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Julie Jacobson/Associated Press

UFC 182 features one of the biggest grudge fights in recent memory.

You know the one. Jon Jones and Daniel Cormier, light heavyweights of extraordinary prowess, eliminated any doubts we had about wanting to see the fight when they engaged in fisticuffs, shoe-throwing and Sholler-tossing in the lobby of the MGM Grand.

All of that hoopla virtually guarantees that UFC 182 will have a massive audience. By the time the actual fight rolls around, footage of the brawl will be replayed roughly 125,432 times, this despite the UFC's insistence that the brawl was somehow bad for the sport.

Bad for the sport? Perhaps. Bad for ticket and pay-per-view sales? Hardly.

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Bradley Kanaris/Getty Images

Mauricio “Shogun” Rua doesn’t want to hear it, but the voices are getting louder.

Cast around at the headlines leading up to Rua’s main event fight against Ovince St. Preux on Saturday at UFC Fight Night 56, and you’ll notice a common theme.

From Fox Sports' Damon Martin: 'Shogun' Rua has never contemplated retirement: 'It doesn't make much sense'

From MMA Junkie's Mike Bohn: ‘Shogun’ Rua still has UFC title aspirations, brushes off retirement talk

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Credit: Bellator MMA

It used to be when Bellator rolled out a "new season" of television, what it really meant was it was about to roll out another series of tournaments filled with fighters you'd never heard of.

The tournaments were a nifty concept back when they started. But, they were always more of a hindrance than a help. They pushed logical matchmaking to the side because Bjorn Rebney had crowed about tournaments being the only legitimate way to crown a champion, and he couldn't really go back on that. And then, of course, he did go back on that. By the end of Rebney's tenure as czar of Bellator, he was avoiding the tournament results when convenient in order to make the fights people really wanted to see in the first place.

You know, like he should've done from the very beginning.

But a new season of Bellator is once again upon us—only this one feels more like a new season, in the way that actual seasons turn the scenery from a sea of snow into a bright and shining summer landscape. Rebney is gone, and in his place is brilliant promoter Scott Coker, matchmaker Rich Chou and many of their old friends from the now-defunct Strikeforce.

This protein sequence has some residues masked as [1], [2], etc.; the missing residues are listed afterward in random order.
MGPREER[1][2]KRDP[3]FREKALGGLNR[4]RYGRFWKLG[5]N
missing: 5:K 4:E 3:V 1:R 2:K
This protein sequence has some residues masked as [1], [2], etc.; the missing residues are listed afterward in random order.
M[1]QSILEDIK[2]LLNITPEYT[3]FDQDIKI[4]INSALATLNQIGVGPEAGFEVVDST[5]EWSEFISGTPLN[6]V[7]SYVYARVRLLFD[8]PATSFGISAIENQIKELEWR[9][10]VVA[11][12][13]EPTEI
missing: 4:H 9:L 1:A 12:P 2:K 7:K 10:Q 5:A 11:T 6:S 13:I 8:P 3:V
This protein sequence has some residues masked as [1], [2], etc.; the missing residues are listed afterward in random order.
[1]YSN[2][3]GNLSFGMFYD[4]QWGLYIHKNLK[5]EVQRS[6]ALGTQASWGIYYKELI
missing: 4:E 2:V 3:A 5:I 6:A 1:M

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Victor Fraile/Getty Images

Being Michael Bisping has always been pretty good business.

You might say Bisping was Conor McGregor before the Irish dandy ever laced a pair of fingerless gloves. After winning Season 3 of The Ultimate Fighter back in 2006, The Count became something of a unique commodity for the UFC. Not only was he a linchpin in the fight company’s international expansion efforts—fighting 14 of his 22 UFC fights outside the U.S.—but he managed to turn most of his bouts into compelling grudge matches, too.

For eight-and-a-half years running, Bisping has been able to tease a saleable fight out of just about anyone. That’s a good skill to have in this line of work, though as he prepares to fight Luke Rockhold on Friday at UFC Fight Night 55, maybe it’s also part of the problem.

For whatever reason, this particular feud just didn’t take. No matter how many times we were assured that these two really don’t like each other—allegedly stemming from an off-the-cuff joke Bisping made years ago—it’s been hard to commit much emotional energy to their back-and-forth.

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Matt King/Getty Images

You are forgiven if you've forgotten there are two Ultimate Fighting Championship events this weekend. These things happen to me too. We'll go two weeks without a single solitary bit of face-punching inside a cage, and then whammo, out of nowhere, the UFC gives us two events from other parts of the world.

This is the new normal. And given the UFC's plans for world domination into 2015 and beyond, it is only going to get worse. Or better, depending on how you look at things.

Me? I choose to think about the positives, like the fact we're going to see Michael Bisping vs. Luke Rockhold this weekend. It's on Fight Pass, of course, and that does not always mean we're going to see something with real divisional importance.

But Rockhold vs. Bisping? That's the real deal, man. That means something. The winner of the fight is going to be in a real nice position to challenge for the middleweight championship of the world in 2015.

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Credit: Jeremy Botter